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The Urbanist - latest episodes
How to keep New York’s subway clean, why Calgary is using beetroot brine to clear the streets of snow and the importance of going green. And a city icon: Rio de Janeiro’s street-sweepers.
Trolleybuses have been used extensively in Moscow since they first appeared in 1933. Now the city’s government wants to get rid of them, citing traffic concerns and maintenance costs.
We head to San Francisco to hear how a city can be built on such steep topography, examine Vienna’s plans to reduce property speculation and get an architectural tour of former Yugoslav cities.
This week we head to Wellington where, nestled into the side of a hill and on a quiet suburban street, you can find Premier House – the official residence of the country’s prime minister.
We kick off the year with a recap of the best Tall Stories of 2018, including a secret garden in the desert and a former government building with a mural by Pablo Picasso on its façade.
We look back at some of the highlights of 2018 on The Urbanist, including the power of audio in architecture, murder rates and the history of Covent Garden Market. Plus: a game show.
On this week’s special edition, Monocle editor Andrew Tuck is joined by Kat Hanna and Christian Wolmar to look back at some of the main themes in urbanism, city-planning and architecture from the year gone by.
With civil war destroying much of what was built for the Games, this city’s Olympic legacy is a particularly poignant one. We reflect on the design achievements that were lost – and celebrate those that survived.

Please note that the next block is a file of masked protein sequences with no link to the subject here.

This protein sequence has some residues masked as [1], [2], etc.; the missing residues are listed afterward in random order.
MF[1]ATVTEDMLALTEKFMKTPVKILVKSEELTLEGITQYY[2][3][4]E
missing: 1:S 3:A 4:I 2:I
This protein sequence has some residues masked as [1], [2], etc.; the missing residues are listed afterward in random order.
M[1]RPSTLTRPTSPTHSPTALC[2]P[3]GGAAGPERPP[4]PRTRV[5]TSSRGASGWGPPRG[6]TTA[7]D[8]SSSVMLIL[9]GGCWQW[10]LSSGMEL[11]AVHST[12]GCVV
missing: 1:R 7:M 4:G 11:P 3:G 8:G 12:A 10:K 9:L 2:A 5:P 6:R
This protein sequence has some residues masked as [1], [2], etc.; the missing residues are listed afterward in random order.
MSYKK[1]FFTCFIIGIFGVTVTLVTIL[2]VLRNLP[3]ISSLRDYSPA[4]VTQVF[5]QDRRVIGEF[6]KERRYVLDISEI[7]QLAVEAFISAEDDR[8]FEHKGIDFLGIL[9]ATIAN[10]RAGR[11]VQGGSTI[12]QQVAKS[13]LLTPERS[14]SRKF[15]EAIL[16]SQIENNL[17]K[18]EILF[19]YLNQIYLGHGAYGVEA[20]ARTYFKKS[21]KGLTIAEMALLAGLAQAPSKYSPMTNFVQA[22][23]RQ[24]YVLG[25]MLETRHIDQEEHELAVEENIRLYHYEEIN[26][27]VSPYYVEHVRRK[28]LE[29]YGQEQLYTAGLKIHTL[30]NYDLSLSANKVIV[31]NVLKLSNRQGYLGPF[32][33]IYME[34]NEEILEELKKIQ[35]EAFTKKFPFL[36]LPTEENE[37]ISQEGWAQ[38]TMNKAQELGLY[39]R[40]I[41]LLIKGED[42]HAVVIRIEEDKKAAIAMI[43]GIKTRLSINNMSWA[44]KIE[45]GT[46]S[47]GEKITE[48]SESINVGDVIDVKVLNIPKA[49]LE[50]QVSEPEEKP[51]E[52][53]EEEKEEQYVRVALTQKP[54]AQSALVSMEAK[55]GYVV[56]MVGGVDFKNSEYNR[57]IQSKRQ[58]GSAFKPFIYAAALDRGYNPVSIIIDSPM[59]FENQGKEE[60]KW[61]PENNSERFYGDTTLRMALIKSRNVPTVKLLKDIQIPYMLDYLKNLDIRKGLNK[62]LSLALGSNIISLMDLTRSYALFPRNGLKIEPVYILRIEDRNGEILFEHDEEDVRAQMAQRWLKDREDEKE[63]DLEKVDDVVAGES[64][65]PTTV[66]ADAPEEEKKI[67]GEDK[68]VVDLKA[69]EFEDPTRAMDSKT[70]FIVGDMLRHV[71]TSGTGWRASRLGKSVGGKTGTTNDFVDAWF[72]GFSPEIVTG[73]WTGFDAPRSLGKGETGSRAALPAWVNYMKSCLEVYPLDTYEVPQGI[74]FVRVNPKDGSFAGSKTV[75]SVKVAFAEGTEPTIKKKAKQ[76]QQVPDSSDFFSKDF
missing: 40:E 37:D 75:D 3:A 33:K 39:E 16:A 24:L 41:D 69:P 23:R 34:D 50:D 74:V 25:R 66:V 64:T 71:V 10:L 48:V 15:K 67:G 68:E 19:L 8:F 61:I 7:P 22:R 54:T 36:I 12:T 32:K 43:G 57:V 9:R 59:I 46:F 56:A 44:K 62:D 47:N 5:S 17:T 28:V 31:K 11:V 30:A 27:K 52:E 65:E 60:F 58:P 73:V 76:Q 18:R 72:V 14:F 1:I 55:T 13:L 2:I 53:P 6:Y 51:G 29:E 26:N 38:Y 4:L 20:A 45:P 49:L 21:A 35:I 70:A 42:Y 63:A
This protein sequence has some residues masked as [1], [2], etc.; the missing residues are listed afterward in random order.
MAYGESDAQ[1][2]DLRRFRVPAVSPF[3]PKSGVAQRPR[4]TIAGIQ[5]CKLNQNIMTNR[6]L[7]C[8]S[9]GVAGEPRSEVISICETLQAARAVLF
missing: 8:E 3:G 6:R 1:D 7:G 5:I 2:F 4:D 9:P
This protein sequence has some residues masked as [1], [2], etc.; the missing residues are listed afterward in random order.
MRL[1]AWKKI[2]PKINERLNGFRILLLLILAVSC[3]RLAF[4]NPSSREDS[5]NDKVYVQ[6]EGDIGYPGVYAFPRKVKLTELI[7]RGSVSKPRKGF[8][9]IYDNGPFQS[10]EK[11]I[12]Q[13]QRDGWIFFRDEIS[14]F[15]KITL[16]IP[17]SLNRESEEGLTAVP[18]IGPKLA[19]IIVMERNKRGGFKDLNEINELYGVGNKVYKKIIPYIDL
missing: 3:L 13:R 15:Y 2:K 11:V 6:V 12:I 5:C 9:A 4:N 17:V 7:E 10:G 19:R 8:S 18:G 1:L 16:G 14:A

City-dwellers cannot avoid traffic jams, roundabouts and pedestrian crossings as cars continue to dominate our urban areas. Join us as we unpack traffic and how driving affects us.
We’re in Vancouver to assess how one of its central institutional buildings – which is also one of the country’s architectural gems – might offer lessons to city-builders across Canada today.
To coincide with the release of our new Athens travel guide, Monocle’s Venetia Rainey takes the temperature of the city she calls home.
Oscar Niemeyer designed the Rashid Karami International Fair in Tripoli in the 1960s. But before work was complete the country descended into civil war and now the magnificent site is slowly crumbling.
Monocle’s editor Andrew Tuck and America’s editor at large Ed Stocker wrap up their report from this year’s urban-mobility conference LA CoMotion.
What can the mastermind of the much-maligned mall teach us about cherishing our high streets? Plenty, says Monocle's Josh Fehnert.
Monocle’s editor Andrew Tuck and Americas editor at large Ed Stocker team up in Los Angeles to report from this year’s urban-mobility conference LA CoMotion.